Posted on Jun 13, 2011 in Science & nature, Travel
Is the Italian city of Venice really sinking — to such a degree that it will be underwater in the near future?
Yes, it’s true that Venice is sinking — historically, about seven centimeters each century for the past 1,000 years. But it’s not only settling into its marshy base, the grand Italian city is also falling victim to rising water levels, which are really compounding the problem.
Founded across 117 islands in a marshy lagoon during the fifth century AD, Venice was built on a foundation made out of millions of wooden pilings — sharpened poles that were driven through the mud and into the sandy clay underneath. On of the pilings, oak planking was placed, and then came layers of marble. Then on top of the marble, the city’s buildings and walkways were constructed.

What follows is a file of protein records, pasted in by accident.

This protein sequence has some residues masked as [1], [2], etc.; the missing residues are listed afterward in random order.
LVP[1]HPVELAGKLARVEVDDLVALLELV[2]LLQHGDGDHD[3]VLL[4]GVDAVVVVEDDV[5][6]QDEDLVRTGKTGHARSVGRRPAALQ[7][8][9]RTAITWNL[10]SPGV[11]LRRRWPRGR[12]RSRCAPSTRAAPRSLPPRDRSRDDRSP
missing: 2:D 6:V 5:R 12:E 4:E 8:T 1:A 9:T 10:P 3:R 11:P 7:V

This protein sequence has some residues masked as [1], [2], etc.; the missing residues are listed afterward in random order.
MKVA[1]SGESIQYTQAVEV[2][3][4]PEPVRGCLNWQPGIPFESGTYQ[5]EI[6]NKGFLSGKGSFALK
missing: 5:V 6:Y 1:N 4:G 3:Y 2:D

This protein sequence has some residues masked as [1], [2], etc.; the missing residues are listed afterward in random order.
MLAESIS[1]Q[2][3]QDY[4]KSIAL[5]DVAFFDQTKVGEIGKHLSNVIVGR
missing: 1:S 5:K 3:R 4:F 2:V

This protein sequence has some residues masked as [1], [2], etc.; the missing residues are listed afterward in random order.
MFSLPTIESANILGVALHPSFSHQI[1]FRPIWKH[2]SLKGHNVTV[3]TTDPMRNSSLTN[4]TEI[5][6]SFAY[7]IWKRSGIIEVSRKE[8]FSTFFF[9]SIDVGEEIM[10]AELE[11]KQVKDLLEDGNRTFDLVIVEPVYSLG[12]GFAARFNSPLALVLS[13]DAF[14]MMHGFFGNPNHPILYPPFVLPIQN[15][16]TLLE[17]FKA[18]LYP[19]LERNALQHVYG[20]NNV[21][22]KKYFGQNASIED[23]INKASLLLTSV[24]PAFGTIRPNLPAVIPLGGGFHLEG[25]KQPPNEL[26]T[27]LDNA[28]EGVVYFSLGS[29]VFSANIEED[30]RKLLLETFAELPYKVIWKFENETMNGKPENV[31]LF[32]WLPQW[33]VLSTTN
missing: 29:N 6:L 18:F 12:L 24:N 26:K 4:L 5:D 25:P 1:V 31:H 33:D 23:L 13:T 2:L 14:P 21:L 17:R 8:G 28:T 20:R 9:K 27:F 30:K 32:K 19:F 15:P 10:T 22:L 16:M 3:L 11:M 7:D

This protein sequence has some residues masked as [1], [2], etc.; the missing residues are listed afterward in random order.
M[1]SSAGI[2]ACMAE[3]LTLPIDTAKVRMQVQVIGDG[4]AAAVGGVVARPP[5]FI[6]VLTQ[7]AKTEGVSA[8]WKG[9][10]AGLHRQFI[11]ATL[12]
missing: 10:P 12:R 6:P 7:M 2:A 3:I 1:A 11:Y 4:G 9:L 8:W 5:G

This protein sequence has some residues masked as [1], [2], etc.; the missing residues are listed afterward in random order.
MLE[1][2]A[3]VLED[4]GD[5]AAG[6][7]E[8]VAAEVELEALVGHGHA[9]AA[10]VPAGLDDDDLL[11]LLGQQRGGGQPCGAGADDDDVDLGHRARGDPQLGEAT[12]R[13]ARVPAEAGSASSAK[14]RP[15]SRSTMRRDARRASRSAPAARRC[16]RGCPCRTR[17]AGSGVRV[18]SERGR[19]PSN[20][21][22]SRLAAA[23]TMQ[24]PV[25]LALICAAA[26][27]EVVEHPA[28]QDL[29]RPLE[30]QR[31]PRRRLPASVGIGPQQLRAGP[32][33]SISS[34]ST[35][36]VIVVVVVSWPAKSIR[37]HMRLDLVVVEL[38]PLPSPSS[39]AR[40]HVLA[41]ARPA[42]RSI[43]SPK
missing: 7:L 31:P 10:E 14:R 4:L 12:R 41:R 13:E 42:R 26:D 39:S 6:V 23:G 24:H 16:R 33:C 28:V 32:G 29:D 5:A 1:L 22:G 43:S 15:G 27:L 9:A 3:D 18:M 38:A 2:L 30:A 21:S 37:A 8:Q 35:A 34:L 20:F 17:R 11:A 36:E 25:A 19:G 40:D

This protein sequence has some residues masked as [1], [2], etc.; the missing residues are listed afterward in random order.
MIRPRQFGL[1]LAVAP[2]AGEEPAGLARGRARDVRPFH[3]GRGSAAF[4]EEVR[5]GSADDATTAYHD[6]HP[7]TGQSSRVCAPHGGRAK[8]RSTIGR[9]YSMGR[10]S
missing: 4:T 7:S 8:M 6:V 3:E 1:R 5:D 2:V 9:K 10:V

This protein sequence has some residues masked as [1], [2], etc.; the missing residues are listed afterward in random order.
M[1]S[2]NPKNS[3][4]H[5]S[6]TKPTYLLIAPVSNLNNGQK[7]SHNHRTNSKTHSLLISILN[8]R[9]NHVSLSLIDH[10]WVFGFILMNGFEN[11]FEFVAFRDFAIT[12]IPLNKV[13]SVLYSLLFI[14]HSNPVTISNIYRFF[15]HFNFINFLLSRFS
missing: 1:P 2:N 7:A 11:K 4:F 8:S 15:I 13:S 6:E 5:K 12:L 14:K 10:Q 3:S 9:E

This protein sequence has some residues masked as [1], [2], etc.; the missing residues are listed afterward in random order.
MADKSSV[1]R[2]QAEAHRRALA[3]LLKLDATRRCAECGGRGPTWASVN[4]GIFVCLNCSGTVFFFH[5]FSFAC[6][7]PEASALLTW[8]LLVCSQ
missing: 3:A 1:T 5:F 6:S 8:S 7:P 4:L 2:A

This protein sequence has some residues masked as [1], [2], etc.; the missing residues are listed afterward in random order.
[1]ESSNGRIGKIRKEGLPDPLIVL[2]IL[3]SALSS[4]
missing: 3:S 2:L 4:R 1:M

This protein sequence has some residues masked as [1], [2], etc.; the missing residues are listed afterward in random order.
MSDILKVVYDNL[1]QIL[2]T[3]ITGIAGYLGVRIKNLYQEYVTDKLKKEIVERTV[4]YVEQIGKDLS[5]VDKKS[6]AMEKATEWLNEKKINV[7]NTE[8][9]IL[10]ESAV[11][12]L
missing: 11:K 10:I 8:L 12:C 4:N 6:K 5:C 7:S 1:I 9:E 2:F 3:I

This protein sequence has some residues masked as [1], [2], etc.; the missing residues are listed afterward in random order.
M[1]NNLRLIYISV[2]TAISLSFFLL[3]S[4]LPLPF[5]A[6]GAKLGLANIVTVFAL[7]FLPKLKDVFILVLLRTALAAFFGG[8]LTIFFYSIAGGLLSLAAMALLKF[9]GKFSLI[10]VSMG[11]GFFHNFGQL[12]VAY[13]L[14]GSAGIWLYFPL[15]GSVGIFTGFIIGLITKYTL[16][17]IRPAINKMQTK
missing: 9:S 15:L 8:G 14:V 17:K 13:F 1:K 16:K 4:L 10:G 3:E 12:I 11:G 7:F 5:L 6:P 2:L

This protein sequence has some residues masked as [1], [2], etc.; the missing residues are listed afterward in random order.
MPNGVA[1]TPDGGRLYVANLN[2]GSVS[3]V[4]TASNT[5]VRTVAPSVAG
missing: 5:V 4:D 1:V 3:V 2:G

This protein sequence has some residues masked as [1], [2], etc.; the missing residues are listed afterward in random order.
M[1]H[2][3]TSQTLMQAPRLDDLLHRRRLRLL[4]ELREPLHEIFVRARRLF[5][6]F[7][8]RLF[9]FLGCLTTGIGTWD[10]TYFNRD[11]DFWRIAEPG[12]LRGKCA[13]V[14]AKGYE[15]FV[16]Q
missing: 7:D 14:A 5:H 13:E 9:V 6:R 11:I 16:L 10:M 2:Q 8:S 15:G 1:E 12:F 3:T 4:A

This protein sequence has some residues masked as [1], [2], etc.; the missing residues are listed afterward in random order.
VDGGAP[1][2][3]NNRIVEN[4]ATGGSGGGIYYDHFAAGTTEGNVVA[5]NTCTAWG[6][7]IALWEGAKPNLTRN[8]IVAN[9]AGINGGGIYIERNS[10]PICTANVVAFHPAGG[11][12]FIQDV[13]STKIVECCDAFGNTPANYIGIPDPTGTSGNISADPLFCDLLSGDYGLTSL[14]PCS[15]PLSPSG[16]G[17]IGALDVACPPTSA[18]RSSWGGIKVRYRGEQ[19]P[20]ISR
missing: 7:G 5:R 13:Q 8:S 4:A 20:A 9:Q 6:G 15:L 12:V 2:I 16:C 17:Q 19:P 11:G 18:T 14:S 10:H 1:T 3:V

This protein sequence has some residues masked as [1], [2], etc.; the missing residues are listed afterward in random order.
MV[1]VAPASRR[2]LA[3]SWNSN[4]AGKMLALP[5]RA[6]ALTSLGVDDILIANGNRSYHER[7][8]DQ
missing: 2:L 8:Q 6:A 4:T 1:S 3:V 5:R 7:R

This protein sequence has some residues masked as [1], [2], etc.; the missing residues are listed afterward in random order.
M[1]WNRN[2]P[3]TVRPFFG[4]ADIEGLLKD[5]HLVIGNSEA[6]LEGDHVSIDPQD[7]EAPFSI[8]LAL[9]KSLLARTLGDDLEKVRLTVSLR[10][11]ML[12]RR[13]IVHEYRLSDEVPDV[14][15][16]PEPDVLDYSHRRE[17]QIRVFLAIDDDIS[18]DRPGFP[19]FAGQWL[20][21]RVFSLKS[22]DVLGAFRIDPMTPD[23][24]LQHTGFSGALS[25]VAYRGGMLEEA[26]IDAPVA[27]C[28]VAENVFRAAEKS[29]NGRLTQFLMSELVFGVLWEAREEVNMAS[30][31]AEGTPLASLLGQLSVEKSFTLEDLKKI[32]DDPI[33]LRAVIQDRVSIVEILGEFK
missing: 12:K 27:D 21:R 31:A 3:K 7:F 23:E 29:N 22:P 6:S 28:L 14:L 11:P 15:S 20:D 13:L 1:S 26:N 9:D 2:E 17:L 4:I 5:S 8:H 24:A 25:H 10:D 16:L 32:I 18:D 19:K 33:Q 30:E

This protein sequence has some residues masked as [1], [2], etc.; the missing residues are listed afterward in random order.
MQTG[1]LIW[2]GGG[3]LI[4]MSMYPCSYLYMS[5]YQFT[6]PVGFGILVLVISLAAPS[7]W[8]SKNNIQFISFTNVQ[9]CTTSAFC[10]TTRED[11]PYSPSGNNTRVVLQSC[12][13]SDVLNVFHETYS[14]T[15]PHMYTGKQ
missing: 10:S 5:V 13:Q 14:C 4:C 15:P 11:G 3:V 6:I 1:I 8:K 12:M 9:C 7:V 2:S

As Tinkertoy-esque as that sounds, the big problem with the whole sinking thing came as the aquifers under the city were drained, and the water no longer worked as pillows to prop up Venice. (Artesian wells were banned in the 1960s to keep this from becoming an ongoing problem, but much of the damage was already done.)
The sinking of Venice, Italy, has been the subject of much study and speculation — as well as many articles, books and TV programs. So in lieu of regurgitating a lot of this material, we’re going to have you check out the source material instead.
But, before we do, one thing: If you have the chance to visit Venice, take it. It’s an amazing city, and there really no promises as to how long it will be around in its present state.
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